Quite frequently after that, George would arrive with Glenda on his arm and toting another gift for Mama...a pizza supreme. I'm not sure that George ever knew that Mama became a serious pizza fan after that. She tried making it from scratch from time to time, but when she was in a hurry, she'd resort to Chef Boyardee. Not too sure that George would have approved of that...

Friday, September 10, 2010

The paper trail...tracks in time: Mike

When I was younger, and the family members with most of the answers were still living, I was too busy to care. I was a young wife with three children to raise, a home to take care of and a nursing career. It never occurred to me to search for "ancestors" or even to ask about them. What a shame - the answers were there.

For the past few weeks, I've searched for information about William Merle Jordan - or "Mike" as he was affectionately known. He was my oldest sister's first all honesty, the love of her life. They met in Clarksdale, Mississippi, in the mid-forties. I wish I had asked my sister just how they'd met. I've seen pictures of Mike...a handsome young man with striking blue eyes. I see those blue eyes now in his daughter, Sharon. I see a remarkable resemblance to him in Sharon's son, Michael. My sister did tell me the story about the days not long after they'd met, when Mike worked as a "milk man" in Clarksdale. Quite often, on an early morning, he would leave two quarts of chocolate milk in the old-fashioned glass bottles on the door step of our home as a gift for my sister and the family, a sweet simple gesture and a luxury at that time.

Dot and Mike were married on March 1, 1947. They were young and in love...they were happy. They lived for a time in Clarksdale and then we all moved to Memphis. My parents purchased half a large two-story duplex on Chelsea Avenue. Uncle Lester and Aunt Ethel purchased the other half. Dot and Mike had the attic apartment, which my sister Gerry says Dot decorated like Country Living and that it was so cute.

My sister, Dorothy. She was probably in her late twenties or early thirties here.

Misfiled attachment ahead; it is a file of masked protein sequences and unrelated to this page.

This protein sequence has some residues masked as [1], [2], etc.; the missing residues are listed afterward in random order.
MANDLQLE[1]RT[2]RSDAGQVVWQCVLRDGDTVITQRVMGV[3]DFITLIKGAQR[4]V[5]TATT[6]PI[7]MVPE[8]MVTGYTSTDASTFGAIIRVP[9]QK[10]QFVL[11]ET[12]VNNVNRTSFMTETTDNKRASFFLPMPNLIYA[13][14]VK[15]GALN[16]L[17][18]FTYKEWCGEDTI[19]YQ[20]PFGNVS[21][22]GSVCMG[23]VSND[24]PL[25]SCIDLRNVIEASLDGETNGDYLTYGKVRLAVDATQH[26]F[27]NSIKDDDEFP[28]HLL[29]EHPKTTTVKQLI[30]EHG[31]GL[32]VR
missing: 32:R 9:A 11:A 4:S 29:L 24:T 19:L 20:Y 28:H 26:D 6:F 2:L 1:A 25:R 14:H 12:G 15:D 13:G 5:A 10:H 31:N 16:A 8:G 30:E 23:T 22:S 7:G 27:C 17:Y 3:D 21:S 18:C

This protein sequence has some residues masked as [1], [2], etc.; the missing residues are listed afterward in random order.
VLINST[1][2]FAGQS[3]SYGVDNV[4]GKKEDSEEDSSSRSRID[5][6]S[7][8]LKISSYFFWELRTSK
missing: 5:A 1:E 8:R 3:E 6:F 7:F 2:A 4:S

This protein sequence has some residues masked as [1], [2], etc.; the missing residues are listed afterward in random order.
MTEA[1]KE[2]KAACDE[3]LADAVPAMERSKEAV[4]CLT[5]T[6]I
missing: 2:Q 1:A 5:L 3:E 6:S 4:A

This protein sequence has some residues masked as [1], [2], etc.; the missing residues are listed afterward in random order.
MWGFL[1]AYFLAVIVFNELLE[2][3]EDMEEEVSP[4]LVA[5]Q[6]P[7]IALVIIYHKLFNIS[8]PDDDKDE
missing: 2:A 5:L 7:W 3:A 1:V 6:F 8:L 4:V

My niece, Sharon, was born on September 16, 1948. I was two and a half years old at the time. I must have thought they'd given me a real live baby doll. She had a beautiful olive complexion and big blue eyes just like both of her parents. She also had a shock of thick, dark hair. I love the photos of her with that dark hair sticking straight up! She was a beautiful baby and is still beautiful.

My sister, Dot, holding Sharon and me sitting beside them. Notice my arm on Dot's knee and Sharon's little hand on my shoulder. You also couldn't miss my brown high tops! This photo was taken on the steps of the large duplex on Chelsea.

These were the years following WWII. Times were hard and jobs were scarce. Mike traveled to Texas with his brother Charles to find work. He had lined up a good job as a truck driver which was to have started the first day of February 1949. In the meantime, he was working on a shrimp boat. On Monday morning, January 24, 1949, there was an explosion aboard the Wilda L, a 54-foot shrimping boat, eight miles off the shore of Freeport, Texas. Both the owner of the boat and William Merle "Mike" Jordan were lost to the sea. A search of the waters and through the debris in the hull of the boat failed to locate their bodies.

My sister and Mike's mother traveled to Freeport, Texas, most likely by train, right after they received word of the explosion. Years later, my sister remembered those dark days, staring out into the deep waters of the Gulf, watching as the Coast Guard searched in vain. She was twenty-one years old at the time with a four-month-old baby girl. Mike was twenty-three.